In part 1 I shared why learning the different interviewing styles is a waste of time. Better to make sure you’ve thoroughly done your interview preparation. Recognizing a particular style won’t alter how you feel about the interaction between yourself and the interviewer. In fact, because you’re focusing on the style, it may cause you to rationalize personality traits you should pay attention to.
For instance, you run into an interviewer who uses a behavioral style and throws a little “stress technique” in there. He wants to make you sweat. You feel as if you’re under a bright light – he’s grilling you, and you might as well have been fingerprinted. There’s no need to get all worked up (besides, he wants you to). If that’s his interview style, what do you think it will be like reporting to him?
The answer to that should calm you down. You won’t care what he thinks, because you probably won’t want to return. Good money? Eventually you’ll hate your boss, then you’ll hate your job, then your life will be hell, because the salary won’t be worth it. Short drive? Eventually you’ll hate your boss, then you’ll hate your job then your life will be hell, because the drive will still be too long – you won’t want to go where you’re driving. Great advancement promised? After how long? How many people have quit because their boss was a jerk?
If you want to work for a control freak or someone who needs to appear tough and all-knowing, you’ve found the place. If he’s rapid firing questions at you, hoping to trip you up, let him feel important. Finish the interview and cross the company off your list.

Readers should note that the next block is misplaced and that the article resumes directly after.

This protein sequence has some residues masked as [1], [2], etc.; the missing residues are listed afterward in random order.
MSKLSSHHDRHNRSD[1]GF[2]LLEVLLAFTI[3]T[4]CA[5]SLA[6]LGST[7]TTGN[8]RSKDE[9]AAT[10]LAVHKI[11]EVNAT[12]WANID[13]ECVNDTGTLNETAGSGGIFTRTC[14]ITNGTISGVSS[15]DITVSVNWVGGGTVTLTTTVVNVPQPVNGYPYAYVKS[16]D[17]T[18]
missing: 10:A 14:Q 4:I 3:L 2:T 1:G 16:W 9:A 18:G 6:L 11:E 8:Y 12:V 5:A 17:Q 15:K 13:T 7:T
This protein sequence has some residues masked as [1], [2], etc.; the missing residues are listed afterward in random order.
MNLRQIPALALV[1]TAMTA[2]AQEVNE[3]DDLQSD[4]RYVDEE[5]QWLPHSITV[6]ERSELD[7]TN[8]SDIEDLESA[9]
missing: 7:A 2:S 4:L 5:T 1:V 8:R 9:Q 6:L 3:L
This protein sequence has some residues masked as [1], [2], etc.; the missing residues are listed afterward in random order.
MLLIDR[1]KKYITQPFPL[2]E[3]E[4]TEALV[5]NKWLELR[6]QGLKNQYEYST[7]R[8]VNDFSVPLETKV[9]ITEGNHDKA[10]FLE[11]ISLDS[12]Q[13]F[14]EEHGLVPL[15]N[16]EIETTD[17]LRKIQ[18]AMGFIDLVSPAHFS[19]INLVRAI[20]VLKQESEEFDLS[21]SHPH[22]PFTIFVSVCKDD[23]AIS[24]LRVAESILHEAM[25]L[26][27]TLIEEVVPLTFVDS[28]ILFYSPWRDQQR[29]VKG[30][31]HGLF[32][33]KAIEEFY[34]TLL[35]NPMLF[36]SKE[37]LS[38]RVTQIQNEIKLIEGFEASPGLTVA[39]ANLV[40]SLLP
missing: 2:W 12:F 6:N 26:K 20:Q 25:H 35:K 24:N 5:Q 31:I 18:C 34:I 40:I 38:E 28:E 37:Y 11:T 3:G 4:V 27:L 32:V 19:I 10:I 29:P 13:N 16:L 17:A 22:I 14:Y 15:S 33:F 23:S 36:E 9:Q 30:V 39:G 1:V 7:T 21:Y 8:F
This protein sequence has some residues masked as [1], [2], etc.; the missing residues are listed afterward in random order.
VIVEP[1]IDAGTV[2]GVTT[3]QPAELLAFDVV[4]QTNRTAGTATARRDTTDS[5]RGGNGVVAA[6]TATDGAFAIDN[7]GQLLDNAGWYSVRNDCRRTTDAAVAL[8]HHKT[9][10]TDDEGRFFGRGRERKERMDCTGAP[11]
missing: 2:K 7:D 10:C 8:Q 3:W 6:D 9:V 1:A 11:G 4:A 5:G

If your first interview is with human resources, sometimes they’re crisply detailed, lofty, and attempt to intimidate you. Don’t let it throw you. If you know yourself, what you’re looking for, and have done your research on the company, you’re less likely to get flustered.
Others are adept at giving you enough rope to hang yourself, but don’t be lulled into a warm, cozy camaraderie. Watch their visual cues – which can be subtle. Follow your instinct, but follow their lead. They’re screeners, but in that sense, they’re also decision makers.
There are different interview styles, just as there are different types of people. The hiring authority’s interviewing style is usually reflective of his personality. Stay aware of what’s happening at the moment, what you’re saying, what you’re learning, and how you’re feeling about what’s taking place.
The more you’ve done your homework in accordance with what I’ve suggested, the more relaxed you’ll feel. The more relaxed you feel, the more confident and in control of your answers you’ll be, and the less likely you’ll be to get flustered by trying to conform to a specific style.
Put effort into making sure you know what your skills are, what gets you excited about going to work, and under what type of management style you flourish. Know your accomplishments and how they relate to what the company is looking for. Be aware of what motivates you and what turns you off. Spend time learning about the company with whom you’ll be interviewing instead of trying to prepare for an interview style you can’t possibly anticipate.
Finding your perfect job is about you being real about who you are, not trying to respond in a favorable manner to some style in hopes that this will endear you to them and give you a better shot at the job.
Because when you’re real about who you are and know what you’re looking for, it doesn’t matter what style you encounter. You’ll be comfortable with any style you meet. And when they want you to come back for another interview, you can decide if you want to….or not.
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